A swamp wallaby found swimming more than a kilometre offshore from the north coast of New South Wales, Australia, has been rescued by a group of marine students. The students, from the National Marine Science Centre, found the wallaby, now nicknamed 'Swampy', lost at sea while on a diving trip near Arrawarra, north of Coffs Harbour, on Monday. The exhausted wallaby swam towards their boat, where they pulled him in and calmed him down.
They turned the boat around and headed back to shore, releasing him on a nearby beach.
Laura Sanchez-Peregrine was among those on the boat, and said at first they were not quite sure what it was doing so far out at sea.
"We see this thing swimming - it's like a hairy thing," she said.
"At first I thought it was a seal, but we came closer and it was a big wallaby, maybe a 25-kilogram wallaby - a big male.
He looked really, really exhausted."
Ms Sanchez-Peregrine said she and the other divers, Ian Shaw and Jesse Madden, decided they had to help him get home, but it was no easy task.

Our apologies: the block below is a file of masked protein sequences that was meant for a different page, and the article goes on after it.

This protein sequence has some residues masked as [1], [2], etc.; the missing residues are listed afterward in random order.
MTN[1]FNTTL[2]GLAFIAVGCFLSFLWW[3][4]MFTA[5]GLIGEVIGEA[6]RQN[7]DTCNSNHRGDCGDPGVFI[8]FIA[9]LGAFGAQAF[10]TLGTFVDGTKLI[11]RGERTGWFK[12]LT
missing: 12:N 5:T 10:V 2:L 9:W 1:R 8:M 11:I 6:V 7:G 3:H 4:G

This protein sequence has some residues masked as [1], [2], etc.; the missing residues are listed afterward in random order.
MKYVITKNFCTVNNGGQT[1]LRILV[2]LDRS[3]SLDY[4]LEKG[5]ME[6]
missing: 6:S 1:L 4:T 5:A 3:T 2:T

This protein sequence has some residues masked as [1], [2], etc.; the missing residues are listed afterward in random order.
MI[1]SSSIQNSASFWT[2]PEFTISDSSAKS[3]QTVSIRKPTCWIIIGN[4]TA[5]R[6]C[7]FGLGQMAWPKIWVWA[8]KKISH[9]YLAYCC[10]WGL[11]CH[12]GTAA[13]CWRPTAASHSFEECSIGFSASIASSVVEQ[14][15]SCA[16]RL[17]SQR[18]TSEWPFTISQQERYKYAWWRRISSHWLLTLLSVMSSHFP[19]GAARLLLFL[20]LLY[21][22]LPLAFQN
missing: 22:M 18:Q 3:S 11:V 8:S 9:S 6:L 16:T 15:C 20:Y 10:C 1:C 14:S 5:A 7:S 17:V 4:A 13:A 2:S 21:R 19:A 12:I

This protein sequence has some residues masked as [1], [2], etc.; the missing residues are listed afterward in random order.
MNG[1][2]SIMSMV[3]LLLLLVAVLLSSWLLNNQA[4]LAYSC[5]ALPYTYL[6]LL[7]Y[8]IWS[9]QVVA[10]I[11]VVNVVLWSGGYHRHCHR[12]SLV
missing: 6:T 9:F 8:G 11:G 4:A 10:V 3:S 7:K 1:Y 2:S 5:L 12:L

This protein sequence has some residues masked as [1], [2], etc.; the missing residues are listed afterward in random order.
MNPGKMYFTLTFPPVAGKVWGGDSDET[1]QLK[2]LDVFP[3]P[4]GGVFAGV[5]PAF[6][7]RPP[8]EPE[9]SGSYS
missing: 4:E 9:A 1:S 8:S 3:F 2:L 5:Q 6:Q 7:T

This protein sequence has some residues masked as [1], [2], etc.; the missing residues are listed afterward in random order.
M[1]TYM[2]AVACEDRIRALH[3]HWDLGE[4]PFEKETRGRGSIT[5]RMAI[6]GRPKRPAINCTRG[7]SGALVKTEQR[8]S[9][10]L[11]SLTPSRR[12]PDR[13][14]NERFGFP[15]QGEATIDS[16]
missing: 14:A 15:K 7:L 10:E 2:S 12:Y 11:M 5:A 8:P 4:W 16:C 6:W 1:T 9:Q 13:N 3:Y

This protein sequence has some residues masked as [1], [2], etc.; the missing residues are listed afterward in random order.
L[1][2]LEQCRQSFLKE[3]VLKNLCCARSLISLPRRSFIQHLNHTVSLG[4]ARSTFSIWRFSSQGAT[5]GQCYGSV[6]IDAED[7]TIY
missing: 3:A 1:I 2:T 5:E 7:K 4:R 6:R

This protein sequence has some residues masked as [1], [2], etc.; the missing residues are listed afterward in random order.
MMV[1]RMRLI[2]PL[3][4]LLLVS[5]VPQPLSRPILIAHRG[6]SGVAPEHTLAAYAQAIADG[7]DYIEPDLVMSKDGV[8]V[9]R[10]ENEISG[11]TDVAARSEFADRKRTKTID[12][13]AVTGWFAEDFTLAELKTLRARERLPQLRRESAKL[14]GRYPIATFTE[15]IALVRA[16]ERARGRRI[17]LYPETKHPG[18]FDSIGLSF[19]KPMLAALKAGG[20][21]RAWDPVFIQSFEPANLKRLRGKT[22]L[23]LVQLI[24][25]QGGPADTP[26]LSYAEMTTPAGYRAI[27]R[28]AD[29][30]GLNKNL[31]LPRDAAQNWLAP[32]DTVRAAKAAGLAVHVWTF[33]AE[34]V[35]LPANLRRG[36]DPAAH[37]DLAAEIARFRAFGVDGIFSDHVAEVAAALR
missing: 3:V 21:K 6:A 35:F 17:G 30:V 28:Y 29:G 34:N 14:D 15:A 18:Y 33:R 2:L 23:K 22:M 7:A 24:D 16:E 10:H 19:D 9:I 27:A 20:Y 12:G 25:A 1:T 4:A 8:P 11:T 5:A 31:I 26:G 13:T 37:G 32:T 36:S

"We decided to help him, but it was really difficult to bring him on board," she said.
"It's a really small tinny, and he had really long claws, so it was pretty scary and he wouldn't let us grab him."
They eventually used towels and a rope to secure him and get him on board, where he lay still in the centre of the boat.
She said he was in remarkably good condition and took off shortly after they dropped him back on shore.
"He stayed on the beach for two minutes, super exhausted standing there, couldn't move at all," she said.
"And then yeah, he just went - hopped off and waved goodbye."
Swamp wallabies have been known to swim, but Ms Sanchez-Peregrine said the group did not know what led this one so far out to sea.
"Maybe he got scared by a dog or something," she said.
"And was taking a swim or having a splash around, and suddenly this dog came and he swum in that direction - and then got lost."